Agency Sponsored  

You could find it advantageous to wait for employment and have the hiring agency pay your way. Many of the unseen expenses are covered by the agency. Medical, background checks, travel expenses, and equipment are on their budget, not yours.

If you have a job, are in college, are transitioning from the military, or have financial obligations and a family, usually I will tell you to wait. That way, if you are injured in an academy performance exercise, you will have the protection of insurance or workman's comp offered by the agency. This can be a more favorable position for your family and your economic future.

Think and weigh your options wisely.

Research your future and occupation; it will pay dividends.

Comments (3)

Displaying 1 - 3 of 3

skascooter007 @ 1/20/2009 1:51 PM

Great info, I have looked into either paying my way or waiting to get hired and after looking at all the options I will wait this way I know if I have any disqualifying factors. Yes they still offer part time options for the POST course offered at SBVCC.

harmb33 @ 2/4/2009 6:42 PM

I'm currently attending an out of pocket academy. I live in St. Louis and there are many places hiring, for the obvious reason. Many of the training officers that have come in to train us went through this specific academy. I'm sure that it's very different in many places, but at this academy we go 6 months 5 days a week 8 hours a day and we'll finish with a class A license at 1000 hours. Many people who have left have found jobs and the tuition isn't super expensive. I like the flexibility of choosing where to work when im done, because the department academies, such as St. Louis City, don't give you the full 1000 hours maximum and your obligated to work for them. Also there seems to be only a few department specific academies and you can still be sponsored at the academy i'm attending. The downside of this is i'm not guaranteed a job. It's a double edged sword, just like Mr. Harvey said, so weigh your options.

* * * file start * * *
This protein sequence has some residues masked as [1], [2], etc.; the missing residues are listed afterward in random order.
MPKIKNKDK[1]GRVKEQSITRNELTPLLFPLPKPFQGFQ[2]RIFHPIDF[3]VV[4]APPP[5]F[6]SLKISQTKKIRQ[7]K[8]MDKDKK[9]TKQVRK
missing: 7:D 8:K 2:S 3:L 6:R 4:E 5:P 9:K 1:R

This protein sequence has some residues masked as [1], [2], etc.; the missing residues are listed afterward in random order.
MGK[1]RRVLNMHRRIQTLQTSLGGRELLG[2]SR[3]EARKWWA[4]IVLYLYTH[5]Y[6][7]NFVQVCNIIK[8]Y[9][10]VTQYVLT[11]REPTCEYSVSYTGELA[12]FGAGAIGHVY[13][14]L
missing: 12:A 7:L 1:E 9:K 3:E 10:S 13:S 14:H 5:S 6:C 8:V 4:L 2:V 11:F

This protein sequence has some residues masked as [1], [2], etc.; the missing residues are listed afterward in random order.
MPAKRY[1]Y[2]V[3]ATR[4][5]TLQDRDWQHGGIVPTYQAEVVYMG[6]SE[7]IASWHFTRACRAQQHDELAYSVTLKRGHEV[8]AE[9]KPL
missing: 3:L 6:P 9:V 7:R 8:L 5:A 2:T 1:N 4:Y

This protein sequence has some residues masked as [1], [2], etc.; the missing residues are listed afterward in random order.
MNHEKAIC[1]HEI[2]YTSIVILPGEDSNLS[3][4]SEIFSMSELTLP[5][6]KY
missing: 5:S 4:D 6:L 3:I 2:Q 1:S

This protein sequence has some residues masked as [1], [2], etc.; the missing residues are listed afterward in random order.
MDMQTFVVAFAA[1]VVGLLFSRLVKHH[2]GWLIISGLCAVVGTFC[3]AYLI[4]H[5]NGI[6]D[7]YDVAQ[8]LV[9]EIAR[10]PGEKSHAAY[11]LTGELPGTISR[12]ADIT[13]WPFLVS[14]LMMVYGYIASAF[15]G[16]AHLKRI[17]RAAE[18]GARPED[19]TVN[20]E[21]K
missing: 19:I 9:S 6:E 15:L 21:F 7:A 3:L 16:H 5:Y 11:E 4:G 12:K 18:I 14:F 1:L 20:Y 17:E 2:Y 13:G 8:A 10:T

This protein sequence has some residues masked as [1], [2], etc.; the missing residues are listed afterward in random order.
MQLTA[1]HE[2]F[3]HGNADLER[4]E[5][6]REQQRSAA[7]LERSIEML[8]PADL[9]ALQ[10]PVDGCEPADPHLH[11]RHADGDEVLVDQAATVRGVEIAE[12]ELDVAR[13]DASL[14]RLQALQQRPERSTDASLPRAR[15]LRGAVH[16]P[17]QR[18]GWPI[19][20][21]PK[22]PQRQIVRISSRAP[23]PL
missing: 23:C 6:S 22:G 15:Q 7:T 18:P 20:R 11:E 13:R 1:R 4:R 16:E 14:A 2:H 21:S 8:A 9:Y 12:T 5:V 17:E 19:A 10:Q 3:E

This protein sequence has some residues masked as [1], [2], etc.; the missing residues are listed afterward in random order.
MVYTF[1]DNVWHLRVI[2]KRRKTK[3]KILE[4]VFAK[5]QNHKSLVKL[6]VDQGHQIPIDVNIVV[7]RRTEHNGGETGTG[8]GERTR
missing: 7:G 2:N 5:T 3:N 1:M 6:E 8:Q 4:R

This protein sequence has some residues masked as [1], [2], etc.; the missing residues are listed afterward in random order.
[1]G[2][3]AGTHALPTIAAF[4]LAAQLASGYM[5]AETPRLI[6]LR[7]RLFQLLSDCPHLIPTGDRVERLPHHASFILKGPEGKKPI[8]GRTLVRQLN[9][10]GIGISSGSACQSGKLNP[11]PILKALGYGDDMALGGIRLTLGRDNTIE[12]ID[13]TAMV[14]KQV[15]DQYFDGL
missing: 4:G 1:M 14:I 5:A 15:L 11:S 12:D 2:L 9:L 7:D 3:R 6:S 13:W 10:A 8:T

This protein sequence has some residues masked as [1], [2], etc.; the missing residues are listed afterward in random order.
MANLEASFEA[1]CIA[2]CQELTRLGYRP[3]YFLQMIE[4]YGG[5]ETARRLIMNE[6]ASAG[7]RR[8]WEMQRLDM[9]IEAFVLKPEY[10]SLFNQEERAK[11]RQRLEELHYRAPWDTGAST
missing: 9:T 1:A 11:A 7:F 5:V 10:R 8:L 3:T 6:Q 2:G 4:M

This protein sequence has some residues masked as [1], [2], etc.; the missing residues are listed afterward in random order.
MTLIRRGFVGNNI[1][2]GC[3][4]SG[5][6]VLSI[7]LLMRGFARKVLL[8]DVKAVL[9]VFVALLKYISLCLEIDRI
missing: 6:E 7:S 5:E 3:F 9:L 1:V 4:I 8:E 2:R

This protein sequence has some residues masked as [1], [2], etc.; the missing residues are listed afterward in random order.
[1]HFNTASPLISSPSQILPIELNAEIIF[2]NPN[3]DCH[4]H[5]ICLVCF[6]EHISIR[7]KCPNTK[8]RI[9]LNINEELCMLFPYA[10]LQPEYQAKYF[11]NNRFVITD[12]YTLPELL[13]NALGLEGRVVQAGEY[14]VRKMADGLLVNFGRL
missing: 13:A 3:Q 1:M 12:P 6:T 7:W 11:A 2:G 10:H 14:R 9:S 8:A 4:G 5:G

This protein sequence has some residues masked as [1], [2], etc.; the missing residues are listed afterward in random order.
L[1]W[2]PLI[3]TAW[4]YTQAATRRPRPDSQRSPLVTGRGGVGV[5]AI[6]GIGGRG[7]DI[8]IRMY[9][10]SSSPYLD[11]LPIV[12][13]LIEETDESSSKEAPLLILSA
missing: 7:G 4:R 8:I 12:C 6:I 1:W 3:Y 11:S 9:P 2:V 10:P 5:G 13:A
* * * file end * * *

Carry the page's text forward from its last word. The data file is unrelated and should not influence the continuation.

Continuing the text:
hcsodeputy @ 7/20/2015 6:06 AM

I've been with my department for 2 years and they have restructured they way they promote to the road 3 times in those 2 years. They start you in the jail, then promote you to court security and P.O.S.T. certify you so when a road spot opens up, they can hand you keys to a car and send you on your way.
The problem is they continue to hire straight to court security, as well, which leaves a lot of hard-working guys in the jail stuck with no chance of getting out anytime soon. Add on top of that that we deal with over 300 inmates in a faclity built to house 175, most of which are Hep C positive and we do all of this for 22,000/ year and you will understand why I say it's worth the risk to pay out of pocket for the academy. I'm a single father to a 3-year old. I can't live off of 22k/year forever.
You can wait forever for someone to do something for you or you can do it yourself. I'm choosing to do it myself.